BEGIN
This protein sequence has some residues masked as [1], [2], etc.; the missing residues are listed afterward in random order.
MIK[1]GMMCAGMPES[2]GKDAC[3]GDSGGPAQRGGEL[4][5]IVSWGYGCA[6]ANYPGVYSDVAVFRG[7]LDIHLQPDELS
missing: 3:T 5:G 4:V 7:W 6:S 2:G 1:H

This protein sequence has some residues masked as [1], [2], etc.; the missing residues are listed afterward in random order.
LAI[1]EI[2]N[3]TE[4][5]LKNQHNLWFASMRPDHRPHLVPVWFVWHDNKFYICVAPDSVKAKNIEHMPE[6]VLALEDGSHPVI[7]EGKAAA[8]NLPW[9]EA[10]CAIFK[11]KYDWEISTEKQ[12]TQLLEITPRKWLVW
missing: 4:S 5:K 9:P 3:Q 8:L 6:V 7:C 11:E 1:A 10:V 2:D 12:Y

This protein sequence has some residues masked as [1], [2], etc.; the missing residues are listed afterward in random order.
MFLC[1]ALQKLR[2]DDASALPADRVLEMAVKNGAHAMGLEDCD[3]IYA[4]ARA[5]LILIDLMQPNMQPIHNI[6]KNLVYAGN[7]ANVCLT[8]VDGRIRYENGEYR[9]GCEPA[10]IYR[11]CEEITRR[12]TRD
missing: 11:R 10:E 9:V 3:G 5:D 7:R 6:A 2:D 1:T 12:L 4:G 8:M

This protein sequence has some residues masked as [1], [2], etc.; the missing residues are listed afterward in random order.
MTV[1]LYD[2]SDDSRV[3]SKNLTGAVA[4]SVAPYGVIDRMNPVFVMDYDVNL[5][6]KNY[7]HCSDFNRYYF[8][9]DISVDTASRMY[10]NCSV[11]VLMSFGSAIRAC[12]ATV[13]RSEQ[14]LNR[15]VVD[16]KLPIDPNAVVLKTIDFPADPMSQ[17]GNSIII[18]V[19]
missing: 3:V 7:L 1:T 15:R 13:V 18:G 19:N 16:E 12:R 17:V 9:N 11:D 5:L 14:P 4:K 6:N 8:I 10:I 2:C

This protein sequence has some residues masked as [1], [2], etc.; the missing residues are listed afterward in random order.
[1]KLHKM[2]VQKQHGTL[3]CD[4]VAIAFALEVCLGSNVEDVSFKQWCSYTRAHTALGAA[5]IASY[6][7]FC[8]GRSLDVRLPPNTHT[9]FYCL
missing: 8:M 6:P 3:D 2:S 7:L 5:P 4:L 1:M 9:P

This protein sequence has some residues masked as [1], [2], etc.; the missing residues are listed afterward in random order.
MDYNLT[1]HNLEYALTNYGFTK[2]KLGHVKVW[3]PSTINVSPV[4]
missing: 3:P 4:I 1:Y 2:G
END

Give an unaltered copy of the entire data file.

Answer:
This protein sequence has some residues masked as [1], [2], etc.; the missing residues are listed afterward in random order.
MIK[1]GMMCAGMPES[2]GKDAC[3]GDSGGPAQRGGEL[4][5]IVSWGYGCA[6]ANYPGVYSDVAVFRG[7]LDIHLQPDELS
missing: 3:T 5:G 4:V 7:W 6:S 2:G 1:H

This protein sequence has some residues masked as [1], [2], etc.; the missing residues are listed afterward in random order.
LAI[1]EI[2]N[3]TE[4][5]LKNQHNLWFASMRPDHRPHLVPVWFVWHDNKFYICVAPDSVKAKNIEHMPE[6]VLALEDGSHPVI[7]EGKAAA[8]NLPW[9]EA[10]CAIFK[11]KYDWEISTEKQ[12]TQLLEITPRKWLVW
missing: 4:S 5:K 9:P 3:Q 8:L 6:V 7:C 11:E 1:A 10:V 2:D 12:Y

This protein sequence has some residues masked as [1], [2], etc.; the missing residues are listed afterward in random order.
MFLC[1]ALQKLR[2]DDASALPADRVLEMAVKNGAHAMGLEDCD[3]IYA[4]ARA[5]LILIDLMQPNMQPIHNI[6]KNLVYAGN[7]ANVCLT[8]VDGRIRYENGEYR[9]GCEPA[10]IYR[11]CEEITRR[12]TRD
missing: 11:R 10:E 9:V 3:G 5:D 7:R 6:A 2:D 1:T 12:L 4:G 8:M

This protein sequence has some residues masked as [1], [2], etc.; the missing residues are listed afterward in random order.
MTV[1]LYD[2]SDDSRV[3]SKNLTGAVA[4]SVAPYGVIDRMNPVFVMDYDVNL[5][6]KNY[7]HCSDFNRYYF[8][9]DISVDTASRMY[10]NCSV[11]VLMSFGSAIRAC[12]ATV[13]RSEQ[14]LNR[15]VVD[16]KLPIDPNAVVLKTIDFPADPMSQ[17]GNSIII[18]V[19]
missing: 3:V 7:L 1:T 15:R 13:V 18:G 19:N 16:E 12:R 17:V 9:N 11:D 5:L 14:P 4:K 6:N 8:I 10:I 2:C

This protein sequence has some residues masked as [1], [2], etc.; the missing residues are listed afterward in random order.
[1]KLHKM[2]VQKQHGTL[3]CD[4]VAIAFALEVCLGSNVEDVSFKQWCSYTRAHTALGAA[5]IASY[6][7]FC[8]GRSLDVRLPPNTHT[9]FYCL
missing: 8:M 6:P 3:D 2:S 7:L 5:P 4:L 1:M 9:P

This protein sequence has some residues masked as [1], [2], etc.; the missing residues are listed afterward in random order.
MDYNLT[1]HNLEYALTNYGFTK[2]KLGHVKVW[3]PSTINVSPV[4]
missing: 3:P 4:I 1:Y 2:G